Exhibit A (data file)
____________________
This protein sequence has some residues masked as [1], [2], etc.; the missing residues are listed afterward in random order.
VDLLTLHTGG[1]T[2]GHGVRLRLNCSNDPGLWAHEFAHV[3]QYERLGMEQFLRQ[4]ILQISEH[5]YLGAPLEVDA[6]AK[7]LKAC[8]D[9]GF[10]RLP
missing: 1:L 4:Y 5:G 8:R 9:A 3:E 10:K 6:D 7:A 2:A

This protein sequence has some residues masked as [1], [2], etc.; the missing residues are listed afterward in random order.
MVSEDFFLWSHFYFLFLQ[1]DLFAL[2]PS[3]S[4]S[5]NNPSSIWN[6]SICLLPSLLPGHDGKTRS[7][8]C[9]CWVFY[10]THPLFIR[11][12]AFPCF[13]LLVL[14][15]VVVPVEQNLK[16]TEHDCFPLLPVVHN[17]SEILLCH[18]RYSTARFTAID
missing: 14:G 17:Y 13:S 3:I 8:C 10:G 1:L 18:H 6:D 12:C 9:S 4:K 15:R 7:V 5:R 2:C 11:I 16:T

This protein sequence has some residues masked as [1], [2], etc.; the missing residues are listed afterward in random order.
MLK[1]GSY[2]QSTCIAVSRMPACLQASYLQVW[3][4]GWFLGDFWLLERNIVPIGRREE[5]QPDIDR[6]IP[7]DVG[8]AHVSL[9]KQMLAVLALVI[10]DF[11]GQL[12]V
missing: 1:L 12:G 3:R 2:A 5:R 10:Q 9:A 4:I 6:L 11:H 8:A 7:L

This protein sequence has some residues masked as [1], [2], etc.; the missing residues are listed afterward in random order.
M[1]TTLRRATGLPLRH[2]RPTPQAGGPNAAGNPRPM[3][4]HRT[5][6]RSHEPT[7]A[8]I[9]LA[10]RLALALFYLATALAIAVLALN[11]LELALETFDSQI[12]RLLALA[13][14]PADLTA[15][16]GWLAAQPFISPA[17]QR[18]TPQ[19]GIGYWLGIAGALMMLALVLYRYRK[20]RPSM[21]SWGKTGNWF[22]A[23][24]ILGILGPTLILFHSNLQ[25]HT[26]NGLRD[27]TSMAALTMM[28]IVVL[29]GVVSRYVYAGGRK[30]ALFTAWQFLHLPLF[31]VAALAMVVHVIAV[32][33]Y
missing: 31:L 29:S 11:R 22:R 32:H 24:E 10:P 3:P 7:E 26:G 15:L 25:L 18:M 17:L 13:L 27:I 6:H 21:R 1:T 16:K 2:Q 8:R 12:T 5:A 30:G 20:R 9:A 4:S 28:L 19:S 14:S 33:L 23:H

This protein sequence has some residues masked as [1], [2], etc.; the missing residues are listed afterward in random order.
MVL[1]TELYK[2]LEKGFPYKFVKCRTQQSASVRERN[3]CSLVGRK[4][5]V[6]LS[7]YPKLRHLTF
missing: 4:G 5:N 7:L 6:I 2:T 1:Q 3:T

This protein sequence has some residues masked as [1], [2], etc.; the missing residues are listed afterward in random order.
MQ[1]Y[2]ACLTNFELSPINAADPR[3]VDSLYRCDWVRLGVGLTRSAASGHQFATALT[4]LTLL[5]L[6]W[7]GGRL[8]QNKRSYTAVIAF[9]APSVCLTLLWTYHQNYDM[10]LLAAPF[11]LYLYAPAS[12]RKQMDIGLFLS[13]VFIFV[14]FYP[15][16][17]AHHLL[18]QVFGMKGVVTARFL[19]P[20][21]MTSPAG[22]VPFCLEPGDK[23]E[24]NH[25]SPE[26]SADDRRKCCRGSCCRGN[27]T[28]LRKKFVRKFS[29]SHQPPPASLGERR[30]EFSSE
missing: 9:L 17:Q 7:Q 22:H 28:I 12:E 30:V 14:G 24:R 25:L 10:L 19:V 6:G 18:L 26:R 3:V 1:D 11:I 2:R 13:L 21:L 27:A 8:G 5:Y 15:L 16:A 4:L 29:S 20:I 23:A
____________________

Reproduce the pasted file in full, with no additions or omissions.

This protein sequence has some residues masked as [1], [2], etc.; the missing residues are listed afterward in random order.
VDLLTLHTGG[1]T[2]GHGVRLRLNCSNDPGLWAHEFAHV[3]QYERLGMEQFLRQ[4]ILQISEH[5]YLGAPLEVDA[6]AK[7]LKAC[8]D[9]GF[10]RLP
missing: 1:L 4:Y 5:G 8:R 9:A 3:E 10:K 6:D 7:A 2:A

This protein sequence has some residues masked as [1], [2], etc.; the missing residues are listed afterward in random order.
MVSEDFFLWSHFYFLFLQ[1]DLFAL[2]PS[3]S[4]S[5]NNPSSIWN[6]SICLLPSLLPGHDGKTRS[7][8]C[9]CWVFY[10]THPLFIR[11][12]AFPCF[13]LLVL[14][15]VVVPVEQNLK[16]TEHDCFPLLPVVHN[17]SEILLCH[18]RYSTARFTAID
missing: 14:G 17:Y 13:S 3:I 8:C 10:G 1:L 18:H 6:D 12:C 9:S 4:K 15:R 7:V 5:R 2:C 11:I 16:T

This protein sequence has some residues masked as [1], [2], etc.; the missing residues are listed afterward in random order.
MLK[1]GSY[2]QSTCIAVSRMPACLQASYLQVW[3][4]GWFLGDFWLLERNIVPIGRREE[5]QPDIDR[6]IP[7]DVG[8]AHVSL[9]KQMLAVLALVI[10]DF[11]GQL[12]V
missing: 1:L 12:G 3:R 2:A 5:R 10:Q 9:A 4:I 6:L 11:H 8:A 7:L

This protein sequence has some residues masked as [1], [2], etc.; the missing residues are listed afterward in random order.
M[1]TTLRRATGLPLRH[2]RPTPQAGGPNAAGNPRPM[3][4]HRT[5][6]RSHEPT[7]A[8]I[9]LA[10]RLALALFYLATALAIAVLALN[11]LELALETFDSQI[12]RLLALA[13][14]PADLTA[15][16]GWLAAQPFISPA[17]QR[18]TPQ[19]GIGYWLGIAGALMMLALVLYRYRK[20]RPSM[21]SWGKTGNWF[22]A[23][24]ILGILGPTLILFHSNLQ[25]HT[26]NGLRD[27]TSMAALTMM[28]IVVL[29]GVVSRYVYAGGRK[30]ALFTAWQFLHLPLF[31]VAALAMVVHVIAV[32][33]Y
missing: 31:L 29:S 11:R 22:R 32:H 24:E 10:P 3:P 7:E 26:G 15:L 25:L 18:M 17:L 13:L 27:I 6:H 21:R 1:T 16:K 2:Q 8:R 12:T 5:A 30:G 20:R 9:A 4:S 28:L 19:S 14:S 33:L 23:H

This protein sequence has some residues masked as [1], [2], etc.; the missing residues are listed afterward in random order.
MVL[1]TELYK[2]LEKGFPYKFVKCRTQQSASVRERN[3]CSLVGRK[4][5]V[6]LS[7]YPKLRHLTF
missing: 4:G 5:N 7:L 6:I 2:T 1:Q 3:T

This protein sequence has some residues masked as [1], [2], etc.; the missing residues are listed afterward in random order.
MQ[1]Y[2]ACLTNFELSPINAADPR[3]VDSLYRCDWVRLGVGLTRSAASGHQFATALT[4]LTLL[5]L[6]W[7]GGRL[8]QNKRSYTAVIAF[9]APSVCLTLLWTYHQNYDM[10]LLAAPF[11]LYLYAPAS[12]RKQMDIGLFLS[13]VFIFV[14]FYP[15][16][17]AHHLL[18]QVFGMKGVVTARFL[19]P[20][21]MTSPAG[22]VPFCLEPGDK[23]E[24]NH[25]SPE[26]SADDRRKCCRGSCCRGN[27]T[28]LRKKFVRKFS[29]SHQPPPASLGERR[30]EFSSE
missing: 9:L 17:Q 7:Q 22:H 28:I 12:E 30:V 14:G 24:R 25:L 10:L 19:V 6:G 18:L 26:R 3:V 1:D 11:I 2:R 13:L 21:L 27:A 8:G 5:Y 15:L 16:A 4:L 29:S 20:I 23:A